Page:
International relations experts say Jacinda Ardern and Scott Morrison's Queenstown meeting was a clear demonstration the trans-Tasman relationship is strong, but whether we remain best mates is another question.
The Prime Ministers of New Zealand and Australia met in person on Sunday and Monday for the first time since February last year when COVID-19 was just beginning its global march and was yet to send the two countries into strict lockdowns.
Over the last 15 months, key differences between the countries have persisted, such as their leaders' attitudes towards deportations, while new issues have emerged, like the citizenship of accused terrorist Suhayra Aden.
But Monday's bilateral and the subsequent press conference was dominated by questions about China and whether there has been a split between the two countries in their approach to the Asian powerhouse. It's an issue that has been the subject of substantial commentary this year.
But any suggestion of a splintering was shut down by both Prime Ministers, with Morrison going as far as to say that those "who seek to divide us" won't succeed.
International law expert Professor Alexander Gillespie from the University of Waikato told Newshub it appeared to be a "positive meeting".
"A lot of countries are struggling right now over how they should be dealing to China… each country is working out how that will be," he said.
"I think this meeting is showing that New Zealand is completely in line with the Five Eyes and Australia is affirming that positioning as well."
However, Prof Gillespie said while Ardern and Morrison's united front show the two countries "seem to be sailing in the same direction now", the strength of the relationship and New Zealand's commitment to the Five Eyes won't be put to test until "the next problem with China arises".
"We don't know what that is. That could be Taiwan, that could be another referral to the World Health Organization over the origins of COVID-19, it could be over something to do with Hong Kong," he told Newshub.
"We just don't know where it is. It is at the next point, at the next hurdle, that we will really see how far New Zealand is aligned with the Five Eyes."
Jennifer Curtin, a professor in politics and international relations at the University of Auckland, told The AM Show on Tuesday morning that Ardern and Morrison were successful in showing they are in step.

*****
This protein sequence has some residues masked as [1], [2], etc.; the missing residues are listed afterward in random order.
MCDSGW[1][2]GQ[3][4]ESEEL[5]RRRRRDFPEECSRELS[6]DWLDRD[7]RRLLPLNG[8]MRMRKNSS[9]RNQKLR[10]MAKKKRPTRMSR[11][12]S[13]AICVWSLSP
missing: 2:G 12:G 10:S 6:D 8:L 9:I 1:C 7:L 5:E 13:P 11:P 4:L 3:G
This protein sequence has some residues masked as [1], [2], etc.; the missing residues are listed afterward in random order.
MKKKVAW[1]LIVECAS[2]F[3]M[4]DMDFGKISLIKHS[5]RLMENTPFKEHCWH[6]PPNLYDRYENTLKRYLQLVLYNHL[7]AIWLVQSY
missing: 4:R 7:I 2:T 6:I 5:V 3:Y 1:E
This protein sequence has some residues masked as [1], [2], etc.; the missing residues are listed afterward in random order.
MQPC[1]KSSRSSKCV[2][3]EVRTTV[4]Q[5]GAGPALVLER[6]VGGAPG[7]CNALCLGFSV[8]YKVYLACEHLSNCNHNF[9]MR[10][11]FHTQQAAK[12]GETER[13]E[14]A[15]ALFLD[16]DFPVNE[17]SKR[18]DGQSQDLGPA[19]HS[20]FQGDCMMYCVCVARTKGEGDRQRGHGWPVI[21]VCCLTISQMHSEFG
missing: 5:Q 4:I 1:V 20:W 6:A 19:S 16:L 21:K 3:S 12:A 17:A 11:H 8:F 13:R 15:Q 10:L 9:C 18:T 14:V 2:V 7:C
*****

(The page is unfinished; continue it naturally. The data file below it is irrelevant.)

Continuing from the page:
"That's the public perception they want to give and we know that probably a lot more went on behind closed doors," she said.
"They are also projecting something to the world with this meeting. They are able to meet with no masks on, they are able to travel with no quarantine. It's a demonstration that the trans-Tasman relationship is not only strong, but that this part of the world is also open for some business at least between each other."
Prof Curtin doesn't believe there has been a dramatic deterioration in relations between the two countries over the China issue, noting that we have seen "these ebbs and flows" before.
"Families have struggles and then they get back together. I just wouldn't call us best mates anymore," she told The AM Show.
"For [Australia] it is the US. That is quite clear. [New Zealand] just likes to have a lot of mates rather than a bestie. We are playing a much more, I would probably call it a bit more of a subtle game, especially around China. We are not doing that really hard language of 'we are at war with China'."
Prof Gillespie said the "big standout event" of the last few days was New Zealand's decision to become a third-party to Australia and China's dispute at the World Trade Organization.
"Even though we are not going necessarily in support of Australia, it is the correct thing to stand up for a rule-based international order. The most important point of this is that we are being active. We are being vocal."
Newshub revealed on Saturday that New Zealand would be a party to the dispute, which Canberra called for after Beijing last year imposed 80 percent tariffs on Australian barley imports.
That was largely seen as retaliation for Australia calling for an investigation into the origins of COVID-19, but China accused Australia of dumping the product there below cost, hurting domestic producers.
New Zealand Trade Minister Damien O'Connor said Aotearoa is "participating in this dispute as a third party because it raises systemic issues of importance to the effective functioning of the multilateral rules-based trading system".
A third party can make submissions to the panel and the Ministry of Foreign Affairs and Trade says New Zealand participates as one "when we want to influence the interpretation and application of WTO agreements on matters that are also of direct interest to us".
O'Connor said New Zealand wasn't asked to join as a third party.
"However, we have been a third party in over 60 WTO cases since 1995 and it's not unusual for us to join actions disputes when we see challenges to international trade rules," he told Newshub.